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Guest Analysis by Dr. Theodore J. Davis, August 1, 2016 -- The 2014 Delaware Politics Survey, conducted by the University of Delaware's Center for Political Communication, shows that employment and public safety issues ranked as the top concerns of Delawareans. These issues will likely shape voting decisions in 2016.
In the 2014 survey, Delawareans were asked: "What do you think is the most important problem facing Delaware today?" Of those surveyed, 30% named employment (including unemployment and wages) as a top problem (Figure 1). Public safety (including violence, crime, drugs, police and prison issues) followed with 18%. Another 10% said that education (including school funding) was one of the most important issues facing the state.
The results show a racial divide on the state's policy priorities. Among Black Delawareans, 35% said that public safety was one of the most important issues facing the state, while 34% named employment. Among White Delawareans, 28% said employment and only 14% named public safety (Table 1). The Black/White divide on education was smaller, with 8% of Black Delawareans and 12% of White Delawareans naming it as one the most important issues facing the state.
The survey also showed differences in perceptions of the most important problem facing Delaware based on county of residence (Table 2). Only 14% of respondents from Kent County and 13% from Sussex County named public safety issues, versus 22% of those from New Castle County. The percentages of Kent (14%) and Sussex (12%) County respondents who named social welfare issues as important were more than double the percentage for New Castle County (6%). A larger proportion of New Castle County respondents (12%) saw education as important compared to those from Kent County (6%), with respondents from Sussex County falling in between (10%). Around 30% of the respondents from each county identified employment as a top problem.
The results revealed partisan differences in issue priorities, particularly on governance and public safety (Table 3). Respondents who identified as Republicans named employment (36%), governance and government affairs (13%), and public safety (11%) as the most important problems facing the state. Meanwhile, Democrats named employment (31%), public safety (25%), and education (10%) as important. The results for Independents were closer to those for Democrats than for Republicans.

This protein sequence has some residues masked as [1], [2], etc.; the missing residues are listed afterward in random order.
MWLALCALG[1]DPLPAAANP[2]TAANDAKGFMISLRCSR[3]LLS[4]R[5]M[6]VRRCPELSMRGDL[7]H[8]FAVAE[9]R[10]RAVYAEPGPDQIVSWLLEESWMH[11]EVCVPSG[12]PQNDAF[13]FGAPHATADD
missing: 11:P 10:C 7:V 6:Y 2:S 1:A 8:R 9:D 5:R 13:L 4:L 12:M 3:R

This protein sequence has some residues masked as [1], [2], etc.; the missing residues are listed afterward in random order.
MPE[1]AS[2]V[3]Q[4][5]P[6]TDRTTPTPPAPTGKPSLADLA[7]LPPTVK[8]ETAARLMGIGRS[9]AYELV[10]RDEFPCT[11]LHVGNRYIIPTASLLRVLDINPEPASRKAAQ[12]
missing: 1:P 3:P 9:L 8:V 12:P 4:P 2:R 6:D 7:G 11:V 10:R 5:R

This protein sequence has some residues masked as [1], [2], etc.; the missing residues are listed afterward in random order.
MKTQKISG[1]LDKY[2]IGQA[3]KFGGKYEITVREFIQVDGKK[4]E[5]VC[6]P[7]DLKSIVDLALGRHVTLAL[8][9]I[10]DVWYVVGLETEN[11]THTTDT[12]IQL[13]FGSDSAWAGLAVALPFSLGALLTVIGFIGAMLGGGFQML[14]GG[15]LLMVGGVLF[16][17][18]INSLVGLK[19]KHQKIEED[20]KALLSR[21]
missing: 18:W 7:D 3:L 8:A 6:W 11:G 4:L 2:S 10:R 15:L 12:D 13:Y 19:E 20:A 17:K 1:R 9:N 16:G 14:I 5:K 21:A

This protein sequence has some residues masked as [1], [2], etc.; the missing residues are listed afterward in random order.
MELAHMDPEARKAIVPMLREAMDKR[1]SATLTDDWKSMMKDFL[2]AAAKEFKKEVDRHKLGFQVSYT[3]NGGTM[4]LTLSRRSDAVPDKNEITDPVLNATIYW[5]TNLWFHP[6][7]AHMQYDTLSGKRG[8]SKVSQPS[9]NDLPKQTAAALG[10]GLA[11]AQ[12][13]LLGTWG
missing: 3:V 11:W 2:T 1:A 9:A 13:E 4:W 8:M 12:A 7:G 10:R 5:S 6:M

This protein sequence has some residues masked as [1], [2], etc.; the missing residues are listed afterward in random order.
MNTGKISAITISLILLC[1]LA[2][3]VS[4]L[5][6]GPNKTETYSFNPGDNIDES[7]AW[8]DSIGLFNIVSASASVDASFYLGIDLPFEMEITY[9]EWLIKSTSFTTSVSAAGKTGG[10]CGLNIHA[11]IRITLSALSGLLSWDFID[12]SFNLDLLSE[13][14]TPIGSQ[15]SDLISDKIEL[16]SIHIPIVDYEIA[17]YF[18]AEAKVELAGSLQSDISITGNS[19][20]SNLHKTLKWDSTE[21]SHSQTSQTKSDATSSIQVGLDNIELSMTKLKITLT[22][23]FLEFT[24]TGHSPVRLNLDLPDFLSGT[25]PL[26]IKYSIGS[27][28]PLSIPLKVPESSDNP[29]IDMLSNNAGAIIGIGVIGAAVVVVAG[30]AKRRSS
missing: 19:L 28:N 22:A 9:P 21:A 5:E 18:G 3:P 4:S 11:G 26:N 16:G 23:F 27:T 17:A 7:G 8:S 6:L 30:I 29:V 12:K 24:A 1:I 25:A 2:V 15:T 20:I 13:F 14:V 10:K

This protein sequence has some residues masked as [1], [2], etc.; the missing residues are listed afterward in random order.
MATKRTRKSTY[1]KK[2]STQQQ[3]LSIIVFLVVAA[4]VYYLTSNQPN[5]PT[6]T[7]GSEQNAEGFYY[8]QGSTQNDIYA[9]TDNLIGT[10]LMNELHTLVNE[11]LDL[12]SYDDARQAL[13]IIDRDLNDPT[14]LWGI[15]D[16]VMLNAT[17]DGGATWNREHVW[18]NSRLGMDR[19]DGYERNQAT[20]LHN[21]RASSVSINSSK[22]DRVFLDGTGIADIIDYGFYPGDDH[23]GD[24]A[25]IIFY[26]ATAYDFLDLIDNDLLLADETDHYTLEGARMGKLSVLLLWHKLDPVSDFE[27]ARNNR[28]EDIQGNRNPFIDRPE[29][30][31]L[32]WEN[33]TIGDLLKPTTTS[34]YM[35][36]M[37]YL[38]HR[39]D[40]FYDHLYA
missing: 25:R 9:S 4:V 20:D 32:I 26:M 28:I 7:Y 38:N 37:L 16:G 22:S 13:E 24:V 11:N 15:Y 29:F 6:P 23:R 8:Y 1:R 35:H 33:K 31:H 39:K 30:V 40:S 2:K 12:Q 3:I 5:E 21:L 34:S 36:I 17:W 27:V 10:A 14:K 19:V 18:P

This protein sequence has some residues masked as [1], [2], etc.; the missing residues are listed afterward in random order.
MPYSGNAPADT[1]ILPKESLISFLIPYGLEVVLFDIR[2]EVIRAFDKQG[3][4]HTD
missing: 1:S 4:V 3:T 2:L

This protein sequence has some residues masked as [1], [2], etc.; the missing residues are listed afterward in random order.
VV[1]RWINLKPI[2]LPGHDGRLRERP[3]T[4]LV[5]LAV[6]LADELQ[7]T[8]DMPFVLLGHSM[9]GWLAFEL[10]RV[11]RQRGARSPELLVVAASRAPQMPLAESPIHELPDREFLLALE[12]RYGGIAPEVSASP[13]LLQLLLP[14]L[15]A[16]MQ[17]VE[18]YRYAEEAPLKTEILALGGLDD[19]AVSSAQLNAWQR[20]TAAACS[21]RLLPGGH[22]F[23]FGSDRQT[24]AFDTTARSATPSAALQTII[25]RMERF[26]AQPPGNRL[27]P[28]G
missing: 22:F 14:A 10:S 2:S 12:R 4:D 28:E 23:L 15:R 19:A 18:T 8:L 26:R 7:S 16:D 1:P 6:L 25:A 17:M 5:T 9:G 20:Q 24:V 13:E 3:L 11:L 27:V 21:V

Only 5% of urban residents named education as a top issue facing Delaware, versus 10% of suburban residents and 15% of rural residents (Table 4). Compared to suburban residents (7%), more urban (14%) and rural (11%) residents named social welfare problems as important. Concerns about employment (28% to 30%) and public safety (18% to 20%) were similar across all three geographical categories.
The survey showed a large difference in the perceptions of registered and non-registered voters on public safety as an important problem facing the state (Table 5). Whereas 29% of the non-registered voters identified this issue as important, only 17% of registered voters did so. Registered and non-registered voters also parted ways on issues related to the environment, infrastructure or traffic. Although 13% of non-registered voters cited these issues as important, only 5% of the registered voters concurred.
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The "Delaware Politics Survey: 2014" was a project
of the University of Delaware's Center for Political Communication
(CPC). Results are based on telephone interviews with a representative
sample of 900 adult Delaware residents. Telephone interviews were
conducted via landline (n=450) and cell phone (n=450). The data were
collected from September 10-22, 2014. Statistical results are weighted
to correct known demographic discrepancies. The margin of sampling error
for the complete set of weighted data is ± three percentage points.
The author of this topline report was Dr. Theodore J. Davis, Jr. Dr. Davis is a professor in the Department of Political Science and International Relations. He can be reached directly at email@example.com or phoned at 302.831.8580. The interpretation and conclusions are those of Dr. Davis.